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Title: Reconceptualising the relationship between employment and mental health: Towards a relevant social model of economic exclusion?
Author: Page, Dominic Matthew Earl
Awarding Body: University of the West of England, Bristol
Current Institution: University of the West of England, Bristol
Date of Award: 2013
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This thesis presents empirical evidence regarding the labour market experiences of people with mental health disabilities. It analyses data from the third wave of the Labour Force Swvey (LFS) (2007) in conjunction with qualitative,data collected between 2006 and 2009. Sixty-four people reporting mental health disabilities with a range of employment statuses, both active and inactive were interviewed regarding their labour market experiences. This research addresses a significant gap in the academic literature. While there has been noteworthy research establishing that people with mental health disabilities experience disadvantage in the labour market, influential medical concepts of disability continue to effect subsequent explanations for such patterns. From such a perspective, the exclusion of people with mental health disabilities is essentially rational; they are impaired and are inherently less employable. The evidence from this thesis challenges such conceptualisations of mental health. It adopts a social model of disability whilst recognising and addressing it has limitations in the case of mental health. The thesis presents clear quantitative and qua1itative evidence of economic exclusion. Evidence from the LFS demonstra tes that, of all disabled groups, those self-reporting mental health disabilities were the most likely to express a desire for employment, yet amongst the least likely to be employed. In addition, there was clear evidence of underemployment, with panicipants reporting a reliance on part-time or temporary work despite a desire for full-time, permanent work. Qualitative data challenges the dominant stereotype of people with mental health disabilities as less employable as a direct result of the impairments associated with the ir illnesses. Instead these patterns were largely perceived as being the result of society's reaction to mental ' illnesses' and subsequent creation of a variety of individual. organisational, structural and institutional barriers to employment. This provides the basis of a relevant social model that does not deny the presence or importance of the very real symptoms of mental health disabilities, but argues that these do not necessarily have to result in labour market disadvantage.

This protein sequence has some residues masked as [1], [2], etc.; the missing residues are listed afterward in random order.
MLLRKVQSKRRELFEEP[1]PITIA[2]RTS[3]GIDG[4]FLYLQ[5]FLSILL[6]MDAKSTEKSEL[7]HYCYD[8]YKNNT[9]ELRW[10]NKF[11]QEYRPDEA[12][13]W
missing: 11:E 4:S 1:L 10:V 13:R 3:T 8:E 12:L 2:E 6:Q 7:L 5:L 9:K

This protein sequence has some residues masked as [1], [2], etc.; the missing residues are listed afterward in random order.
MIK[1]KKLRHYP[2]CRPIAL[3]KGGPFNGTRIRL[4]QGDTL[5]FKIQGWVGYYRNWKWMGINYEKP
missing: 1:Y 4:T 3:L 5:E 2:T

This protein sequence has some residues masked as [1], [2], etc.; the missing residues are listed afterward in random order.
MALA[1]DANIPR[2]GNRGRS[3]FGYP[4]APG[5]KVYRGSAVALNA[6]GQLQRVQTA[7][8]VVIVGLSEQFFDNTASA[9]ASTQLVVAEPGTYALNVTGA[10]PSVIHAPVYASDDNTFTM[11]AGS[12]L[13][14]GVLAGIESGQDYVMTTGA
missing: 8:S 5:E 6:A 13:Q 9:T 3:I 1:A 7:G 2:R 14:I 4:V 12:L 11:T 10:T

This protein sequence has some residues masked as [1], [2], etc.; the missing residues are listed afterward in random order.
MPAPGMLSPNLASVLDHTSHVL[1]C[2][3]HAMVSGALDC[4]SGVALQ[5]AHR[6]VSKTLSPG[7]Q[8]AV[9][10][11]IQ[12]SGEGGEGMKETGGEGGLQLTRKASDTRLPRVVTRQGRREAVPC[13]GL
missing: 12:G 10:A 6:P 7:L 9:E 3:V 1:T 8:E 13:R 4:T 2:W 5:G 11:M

Supervisor: Not available Sponsor: Not available
Qualification Name: Thesis (Ph.D.) Qualification Level: Doctoral
EThOS ID:  DOI: Not available